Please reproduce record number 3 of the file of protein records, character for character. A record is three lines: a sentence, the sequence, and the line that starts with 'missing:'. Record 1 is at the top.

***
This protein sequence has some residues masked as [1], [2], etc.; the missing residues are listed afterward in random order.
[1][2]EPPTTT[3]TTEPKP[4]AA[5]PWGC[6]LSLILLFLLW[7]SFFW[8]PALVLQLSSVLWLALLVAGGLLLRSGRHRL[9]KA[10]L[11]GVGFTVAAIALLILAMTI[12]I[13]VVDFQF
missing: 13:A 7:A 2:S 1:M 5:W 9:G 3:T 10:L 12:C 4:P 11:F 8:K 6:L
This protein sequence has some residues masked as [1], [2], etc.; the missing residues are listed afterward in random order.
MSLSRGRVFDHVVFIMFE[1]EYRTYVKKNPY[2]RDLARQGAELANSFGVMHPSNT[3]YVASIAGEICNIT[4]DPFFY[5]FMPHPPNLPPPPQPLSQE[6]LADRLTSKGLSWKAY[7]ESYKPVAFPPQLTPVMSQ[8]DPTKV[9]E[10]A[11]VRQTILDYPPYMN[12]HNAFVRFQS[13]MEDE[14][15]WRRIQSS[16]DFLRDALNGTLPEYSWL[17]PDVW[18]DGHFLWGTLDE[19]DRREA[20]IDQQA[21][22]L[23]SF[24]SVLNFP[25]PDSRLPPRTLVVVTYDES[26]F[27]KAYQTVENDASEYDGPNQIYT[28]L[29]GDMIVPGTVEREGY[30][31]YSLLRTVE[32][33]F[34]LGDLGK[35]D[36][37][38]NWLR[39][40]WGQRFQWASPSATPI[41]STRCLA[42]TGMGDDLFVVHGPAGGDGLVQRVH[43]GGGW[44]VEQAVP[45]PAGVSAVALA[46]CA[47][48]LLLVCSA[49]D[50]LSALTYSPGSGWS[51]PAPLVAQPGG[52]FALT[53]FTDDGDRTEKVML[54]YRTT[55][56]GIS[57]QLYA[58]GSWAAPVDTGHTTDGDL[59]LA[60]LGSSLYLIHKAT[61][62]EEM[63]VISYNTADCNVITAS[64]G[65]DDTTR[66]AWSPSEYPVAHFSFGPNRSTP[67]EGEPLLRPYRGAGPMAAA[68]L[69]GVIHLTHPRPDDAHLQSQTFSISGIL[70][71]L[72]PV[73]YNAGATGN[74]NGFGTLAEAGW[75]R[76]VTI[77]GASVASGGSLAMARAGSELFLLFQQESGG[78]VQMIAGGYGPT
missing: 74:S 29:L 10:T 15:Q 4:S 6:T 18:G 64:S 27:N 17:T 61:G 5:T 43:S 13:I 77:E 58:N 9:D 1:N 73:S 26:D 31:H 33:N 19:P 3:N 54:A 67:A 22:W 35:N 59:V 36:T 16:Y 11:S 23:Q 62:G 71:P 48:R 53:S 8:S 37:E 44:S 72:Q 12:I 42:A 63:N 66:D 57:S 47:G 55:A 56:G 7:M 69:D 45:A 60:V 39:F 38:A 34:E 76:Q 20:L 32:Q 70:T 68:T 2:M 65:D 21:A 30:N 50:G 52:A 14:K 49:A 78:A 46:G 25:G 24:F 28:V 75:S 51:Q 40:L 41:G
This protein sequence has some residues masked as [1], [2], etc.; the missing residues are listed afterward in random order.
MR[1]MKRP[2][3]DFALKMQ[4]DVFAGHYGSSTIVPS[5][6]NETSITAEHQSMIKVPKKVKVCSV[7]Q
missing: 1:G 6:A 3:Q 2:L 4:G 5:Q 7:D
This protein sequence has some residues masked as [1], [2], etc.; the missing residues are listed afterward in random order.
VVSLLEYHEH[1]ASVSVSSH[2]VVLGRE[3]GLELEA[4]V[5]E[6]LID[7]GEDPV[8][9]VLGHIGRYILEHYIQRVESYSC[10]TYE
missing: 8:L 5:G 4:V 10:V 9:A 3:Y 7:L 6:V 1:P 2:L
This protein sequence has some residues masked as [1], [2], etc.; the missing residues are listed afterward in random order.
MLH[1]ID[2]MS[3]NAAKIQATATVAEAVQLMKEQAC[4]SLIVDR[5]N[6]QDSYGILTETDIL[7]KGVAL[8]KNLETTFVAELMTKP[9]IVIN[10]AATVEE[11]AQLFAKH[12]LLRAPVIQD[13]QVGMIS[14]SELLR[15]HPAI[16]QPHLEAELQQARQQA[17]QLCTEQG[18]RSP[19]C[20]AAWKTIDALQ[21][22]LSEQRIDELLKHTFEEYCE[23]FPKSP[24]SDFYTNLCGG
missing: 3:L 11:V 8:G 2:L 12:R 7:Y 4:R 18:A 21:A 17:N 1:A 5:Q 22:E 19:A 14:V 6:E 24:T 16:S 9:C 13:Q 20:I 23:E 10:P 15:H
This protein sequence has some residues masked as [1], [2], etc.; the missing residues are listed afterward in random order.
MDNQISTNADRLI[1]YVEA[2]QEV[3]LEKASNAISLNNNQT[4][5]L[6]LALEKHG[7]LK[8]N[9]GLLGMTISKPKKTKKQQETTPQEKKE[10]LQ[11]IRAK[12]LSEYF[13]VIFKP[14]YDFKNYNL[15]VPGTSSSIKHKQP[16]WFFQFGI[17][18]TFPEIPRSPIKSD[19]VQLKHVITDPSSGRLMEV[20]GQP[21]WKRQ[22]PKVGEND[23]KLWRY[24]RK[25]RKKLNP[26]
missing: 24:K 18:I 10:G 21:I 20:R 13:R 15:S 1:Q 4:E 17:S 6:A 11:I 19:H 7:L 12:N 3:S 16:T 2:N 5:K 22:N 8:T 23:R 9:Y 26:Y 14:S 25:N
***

This protein sequence has some residues masked as [1], [2], etc.; the missing residues are listed afterward in random order.
MR[1]MKRP[2][3]DFALKMQ[4]DVFAGHYGSSTIVPS[5][6]NETSITAEHQSMIKVPKKVKVCSV[7]Q
missing: 1:G 6:A 3:Q 2:L 4:G 5:Q 7:D